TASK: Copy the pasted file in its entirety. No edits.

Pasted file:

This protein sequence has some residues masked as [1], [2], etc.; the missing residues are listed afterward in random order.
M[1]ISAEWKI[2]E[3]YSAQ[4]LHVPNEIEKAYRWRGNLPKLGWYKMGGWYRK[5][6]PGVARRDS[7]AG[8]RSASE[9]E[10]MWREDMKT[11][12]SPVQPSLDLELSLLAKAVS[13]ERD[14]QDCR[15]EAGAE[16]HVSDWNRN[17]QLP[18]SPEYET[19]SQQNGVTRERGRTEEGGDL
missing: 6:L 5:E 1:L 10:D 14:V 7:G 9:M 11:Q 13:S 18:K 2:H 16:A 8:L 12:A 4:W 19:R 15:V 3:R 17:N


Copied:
This protein sequence has some residues masked as [1], [2], etc.; the missing residues are listed afterward in random order.
M[1]ISAEWKI[2]E[3]YSAQ[4]LHVPNEIEKAYRWRGNLPKLGWYKMGGWYRK[5][6]PGVARRDS[7]AG[8]RSASE[9]E[10]MWREDMKT[11][12]SPVQPSLDLELSLLAKAVS[13]ERD[14]QDCR[15]EAGAE[16]HVSDWNRN[17]QLP[18]SPEYET[19]SQQNGVTRERGRTEEGGDL
missing: 6:L 5:E 1:L 10:D 14:V 7:G 9:M 11:Q 13:S 18:K 2:H 16:A 8:L 12:A 4:W 19:R 15:V 3:R 17:N